In 2006, the Green Bay Packers disposed of coach Mike Sherman. The team targeted several potential replacements, two of which are coaching against each other in the NFC Championship game this weekend.
Those men are Minnesota Vikings coach Brad Childress and New Orleans Saints coach Sean Payton, who were joined by Mike McCarthy, current Dallas Cowboys coach Wade Phillips, and then Packers defensive coordinator Jim Bates as candidates for the Packers head job.
With the exception of Bates, who has never been an NFL head coach, that’s a pretty solid list, even with Brad Childress on it.
The question is whether, in hindsight, Packers general manager Ted Thompson choose the best option in McCarthy. So, I decided to take a look at the stats since 2006, when all of these men, with the exception of Phillips, got the head coaching job with their current team. Phillips got the head job in Dallas in 2007, but his previous head coaching stints were ignored for this comparison.
It should be pointed out that none of the four coaches has won an NFC Championship, although that will change on Sunday.
Up to this point, they measure up pretty similarly.
|Coach||Record||Win Pct.||Playoffs||Playoff App.||Div. Titles|
Phillips is the leader in the clubhouse for no other reason than he owns the highest regular-season winning percentage of the bunch since 2006, but this discussion really comes down to the playoffs.
Payton is currently the only member of the group with a winning playoff record, while Phillips’ Cowboys have been miserable in the playoffs. The Cowboys only playoff win came in this season’s wild card round against the Philadelphia Eagles and they were subsequently dominated by Childress’ Vikings the following week.
However, to say Childress is the best of the bunch would be a reach. Not only does he have the worst regular-season record of the group, but he’s won exactly zero playoff games without Brett Favre at quarterback.
That brings us to McCarthy, who, before this season, was the only coach of the four to make the NFC Championship game (2007). Although then-Packers quarterback Favre ultimately threw that game away with a late interception, McCarthy was clearly outcoached by the New York Giants Tom Coughlin. It should be noted that McCarthy is also one division title shy of the other coaches in the mix.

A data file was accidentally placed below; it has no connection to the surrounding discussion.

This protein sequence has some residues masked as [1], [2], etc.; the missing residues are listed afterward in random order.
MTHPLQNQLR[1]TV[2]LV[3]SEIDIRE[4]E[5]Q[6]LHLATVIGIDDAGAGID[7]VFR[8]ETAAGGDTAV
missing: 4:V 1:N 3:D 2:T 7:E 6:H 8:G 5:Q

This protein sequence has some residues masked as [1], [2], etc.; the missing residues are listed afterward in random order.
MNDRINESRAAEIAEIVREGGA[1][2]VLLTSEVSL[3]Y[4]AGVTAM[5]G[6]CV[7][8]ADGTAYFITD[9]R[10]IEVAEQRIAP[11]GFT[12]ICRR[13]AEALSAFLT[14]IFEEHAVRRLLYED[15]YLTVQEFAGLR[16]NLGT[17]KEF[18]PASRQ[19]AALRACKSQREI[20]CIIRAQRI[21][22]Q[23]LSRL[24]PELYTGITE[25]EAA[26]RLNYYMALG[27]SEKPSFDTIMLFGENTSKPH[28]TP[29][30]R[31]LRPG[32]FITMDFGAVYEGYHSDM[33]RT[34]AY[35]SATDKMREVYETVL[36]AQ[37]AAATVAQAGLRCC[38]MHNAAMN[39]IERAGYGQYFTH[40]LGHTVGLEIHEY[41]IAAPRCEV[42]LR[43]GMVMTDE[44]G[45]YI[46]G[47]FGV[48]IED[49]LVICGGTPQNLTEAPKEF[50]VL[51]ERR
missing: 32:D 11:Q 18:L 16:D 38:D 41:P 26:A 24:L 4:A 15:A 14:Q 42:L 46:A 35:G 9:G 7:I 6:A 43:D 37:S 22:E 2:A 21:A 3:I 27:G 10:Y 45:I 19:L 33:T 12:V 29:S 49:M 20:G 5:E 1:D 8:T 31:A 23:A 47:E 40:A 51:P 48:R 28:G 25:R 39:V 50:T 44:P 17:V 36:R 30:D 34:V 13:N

Of course this discussion is premature, since Payton or Childress will become the first coach among the group to win an NFC title this weekend.
If Payton’s Saints win it, that would clearly vault him to the head of the class. In addition to an NFC Championship, he’d also have two more playoff wins than everyone else.
If Childress’ Vikings win it, well… I’m still not sold.
So how did this play out for the Packers?
Well, Childress never got to Green Bay. His agent, Bob LaMonte, used the Packers’ interest as leverage to get a deal done with the Minnesota Vikings and Childress never even interviewed for the job (thank God).
Phillips apparently either didn’t make an impression or was never interviewed. Payton, on the other hand, did make an impression according to Andrew Brandt, who was a vice president with the Packers at the time.
Sean Payton left a lasting impression from his visit. From the moment he walked in, he filled the room with effusive optimism and creative thoughts. I knew Sean from his time with the Giants when he had an interest in my then-client Matt Hasselbeck and saw it then as well. This guy was going places.
The Packers wound up going with McCarthy, whom they liked for several reasons.
McCarthy, of course, was named Packers head coach, partly due to his familiarity with Green Bay (having served as quarterbacks coach in 1999) and partly due to his no-nonsense, Pittsburgh-bred toughness that impressed GM Ted Thompson.
While I’d like to say Thompson made the right choice in hiring McCarthy, it’s hard to overlook Sean Payton and it will be even harder if he gets the Saints to the Super Bowl this season.